When I think of people that are younger than me, young adults, teens and children with this illness it devastates me. They should have an abundance of energy and be looking forward to a future full of possibilities. Rather than feeling that they will be stuck in this child like state for the foreseeable future. Wondering if they will ever get to experience the rights of passage most of us in wealthy countries experience. Your first day at high school. Your first disco. Graduating highschool.  Going to college. Your first relationship. Learning to drive. Going to University. Getting a job. Your first pay packet.

I have some personal experience of being an ill teen. Not with M.E but something else. What was different about my situation though was that I had a recognised condition. With M.E as many people know, it is an illness that far too many don't believe is real. Or if they do that it's not possible for children to have it. Casting so much doubt on the patient and putting them and their families through turmoil. I've heard so many stories about schools not helping make things easier for them to manage some schooltime. Concerned about their attendance record and the effect that has on the school than health. What makes this harder is the struggle to get a proper diagnosis, which means that the school have less understanding.  Sadly a lot of doctors believe their illness is psychosomatic and therefore refer them to psychologists for treatment. Sadly, some parents have even had to battle social services, told that if their child does not show signs of improvement or up their school attendance then they will be put into care. That the parents are a danger to their child and cannot look after them to the detriment of their health. Some young people have even been locked away in mental health wards to cure them. When in reality this has made them far worse. Read my post about a young Danish woman called Karina Hansen for more information. I cannot begin to imagine the horror of trying to protect your sick child and have to fight to keep them when all you have done is nurture them. Watching their child become shadows of their former selves, old before their time. Having to treat them like babies again.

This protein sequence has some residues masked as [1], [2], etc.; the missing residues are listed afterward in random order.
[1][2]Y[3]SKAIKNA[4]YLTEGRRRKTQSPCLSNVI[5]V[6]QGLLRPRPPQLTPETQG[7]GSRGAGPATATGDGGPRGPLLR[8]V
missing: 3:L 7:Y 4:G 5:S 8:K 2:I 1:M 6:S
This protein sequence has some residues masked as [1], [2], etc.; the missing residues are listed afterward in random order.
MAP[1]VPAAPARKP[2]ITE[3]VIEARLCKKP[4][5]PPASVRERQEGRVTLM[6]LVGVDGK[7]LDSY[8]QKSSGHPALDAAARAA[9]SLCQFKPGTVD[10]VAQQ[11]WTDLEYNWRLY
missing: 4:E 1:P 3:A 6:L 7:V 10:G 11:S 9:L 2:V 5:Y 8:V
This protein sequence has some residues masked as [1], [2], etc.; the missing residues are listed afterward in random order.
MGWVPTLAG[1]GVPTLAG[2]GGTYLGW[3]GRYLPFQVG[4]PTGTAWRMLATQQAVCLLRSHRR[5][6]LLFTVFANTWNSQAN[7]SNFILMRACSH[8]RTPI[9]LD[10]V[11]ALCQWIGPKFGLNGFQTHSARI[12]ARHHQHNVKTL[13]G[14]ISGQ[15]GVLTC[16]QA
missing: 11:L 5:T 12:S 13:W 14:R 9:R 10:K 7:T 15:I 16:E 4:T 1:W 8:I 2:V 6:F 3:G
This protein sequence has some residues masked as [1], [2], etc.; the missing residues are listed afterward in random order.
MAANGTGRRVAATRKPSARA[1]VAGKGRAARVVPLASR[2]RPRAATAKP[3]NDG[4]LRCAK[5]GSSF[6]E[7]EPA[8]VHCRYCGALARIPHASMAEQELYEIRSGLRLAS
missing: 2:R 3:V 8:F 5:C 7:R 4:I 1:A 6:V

This is why charities like AYME are so important. They provide a wealth of info on their website for a broad range of people to gain information about the illness. They help children, teens and young adults to find others like themselves and to chat securely. Offering them a chance at friendship with people that will not judge them and break the isolation associated with living with this chronic illness. As well as those closest to the sufferers, to communicate with others in the same situation. AYME also  provide information for parents/ carers need help with all kinds of matters from trying to understand what their child is going through, how they can best help them and acting on their behalf. To help with getting their school to understand the situation and how they can make suitable adjustments. And sadly help in those dark times when legal advise is needed.

Donations made to the charity allow AYME to provide these much relied upon services to young sufferers. They fund the information and helpline telephone and email service, as well as National Support Workers that provide help for sufferers and their families in crisis with 24/ 7 emergency support. As well as support a team of volunteers that help support others with ME, they can even use their experience to gain recognised volunteering awards.

To find out more information about AYME or to become a member visit their website www.AYME.org.uk.

To find out more about the Princesses and M.E event see my Team Princess 2015 blogpost. You can donate to me on www.justgiving.com/Sian-Wootton1
Or you can text AYME51 and the amount in £s you wish to donate to 70070. It would mean the world to me.

Sian x

No comments:

Post a Comment